“I feel terrible, yet everyone thinks I look fine.” I’ve heard this sentiment expressed many times by folks with Parkinson’s disease.
So, why do we feel so bad?
I was diagnosed with Parkinson’s in 2015, and I am still so frustrated with trying to find relief from my symptoms. Just writing this column has been hard because I feel miserable, which makes it extremely difficult to remain positive.
My quality of life is deteriorating, mainly because of my nonmotor symptoms, which include overwhelming fatigue, speech and swallowing issues, apathy, depression, and a lack of motivation. Overall, I just feel terrible. Words like “weak,” “shaky,” “no self-confidence,” and “vulnerable” come to mind, but they don’t do justice to how horrible I feel.
My motor symptoms consist of bradykinesia, balance issues, and difficulty rolling over in bed. Other than exercise, I have yet to find anything else that can ease my symptoms. Commonly prescribed Parkinson’s medications, such as immediate-release carbidopa/levodopa (C/L), do not appear to provide me much relief from my motor symptoms.
Finding the right combinations and dosages of medications to help me maintain a good quality of life has been a frustrating effort. To make things worse, I feel as though my disease has been progressing quickly over the past year.
‘You look great!’
Everyone, doctors included, says I look great for someone who has had Parkinson’s for more than five years. My movement disorder specialist (MDS) is very frustrated with my case, as she doesn’t know how best to treat me. I am always telling her how awful I feel, and nothing seems to improve my quality of life.
My MDS suggested I add a new medication, Nourianz (istradefylline) to my C/L regimen, which is supposed to reduce my “off times.” My condition seemed to deteriorate even more after I started taking this new medication. My akathisia started to worsen about an hour before my next dose of C/L was scheduled.
I discontinued the Nourianz after about a month. The akathisia episodes, although not considered a side effect of Nourianz, stopped. I then tried Rytary, which replaces C/L, and the akathisia episodes returned with a vengeance. I discontinued Rytary and have now returned to taking my original medication.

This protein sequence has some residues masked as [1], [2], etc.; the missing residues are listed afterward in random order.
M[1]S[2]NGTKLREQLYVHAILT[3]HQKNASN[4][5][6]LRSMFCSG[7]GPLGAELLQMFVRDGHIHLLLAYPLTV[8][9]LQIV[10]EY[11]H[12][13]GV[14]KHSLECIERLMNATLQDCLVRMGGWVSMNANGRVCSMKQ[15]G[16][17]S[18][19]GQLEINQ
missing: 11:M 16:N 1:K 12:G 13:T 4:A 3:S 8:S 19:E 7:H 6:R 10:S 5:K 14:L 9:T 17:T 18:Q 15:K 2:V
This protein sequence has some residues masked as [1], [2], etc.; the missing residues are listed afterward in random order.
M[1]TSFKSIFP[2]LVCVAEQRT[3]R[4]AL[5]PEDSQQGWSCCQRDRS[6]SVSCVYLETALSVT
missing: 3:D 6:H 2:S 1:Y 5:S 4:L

Why does the MDS think I am doing well?
I perform well on the standard motor tests the MDS gives me. However, these tests only seem to focus on specific motor skills, and not every movement type that can be impaired due to bradykinesia.
For example, I can still walk at a fast pace, yet it can take me 10 minutes to put my clothes on in the morning. Sometimes, it takes me so long to put on a pair of socks, I exhaust myself and break out in a sweat. Yet, I can perform the finger-tapping, heel-stomping, and toe-tapping motor tests the MDS gives me with relative ease.
Is it all in my head?
At times, I wonder if my worsening symptoms are psychosomatic. Sometimes I feel as if it were all in my head. This is reinforced by everyone telling me I look great for someone with Parkinson’s, although I feel miserable.
In addition to my neurologists, I have also consulted with a naturopathic doctor. She was involved in the creation of an online tool called Patient-Reported Outcomes in Parkinson’s Disease (PRO-PD), a patient-centered, continuous measure of disease severity that correlates with quality of life. I repeat this test every few months.
The naturopath pointed out that my PRO-PD scores started to worsen last May. That is when I had my first elbow surgery, which prohibited me from exercising for several months. I had two more surgeries in December, further impacting my ability to consistently exercise. Add the isolation dictated by COVID-19, and you have a perfect storm. No wonder I feel terrible!
What I know
What is the bottom line? Can I feel as horrible as I do in contrast to what others see? Yes!
The following are reasons why:
- Parkinson’s causes many invisible, nonmotor symptoms that may make a person feel worse than the disease’s motor symptoms do.
- Just because a person with Parkinson’s doesn’t have any visible symptoms does not mean that the symptoms are “all in their head.”
- Exercise is critical to feeling good.
“Things are not always what they seem; the first appearance deceives many.” – Phaedrus
Note: Parkinson’s News Today is strictly a news and information website about the disease. It does not provide medical advice, diagnosis or treatment. This content is not intended to be a substitute for professional medical advice, diagnosis, or treatment. Always seek the advice of your physician or another qualified health provider with any questions you may have regarding a medical condition. Never disregard professional medical advice or delay in seeking it because of something you have read on this website. The opinions expressed in this column are not those of Parkinson’s News Today or its parent company, BioNews, and are intended to spark discussion about issues pertaining to Parkinson’s disease.
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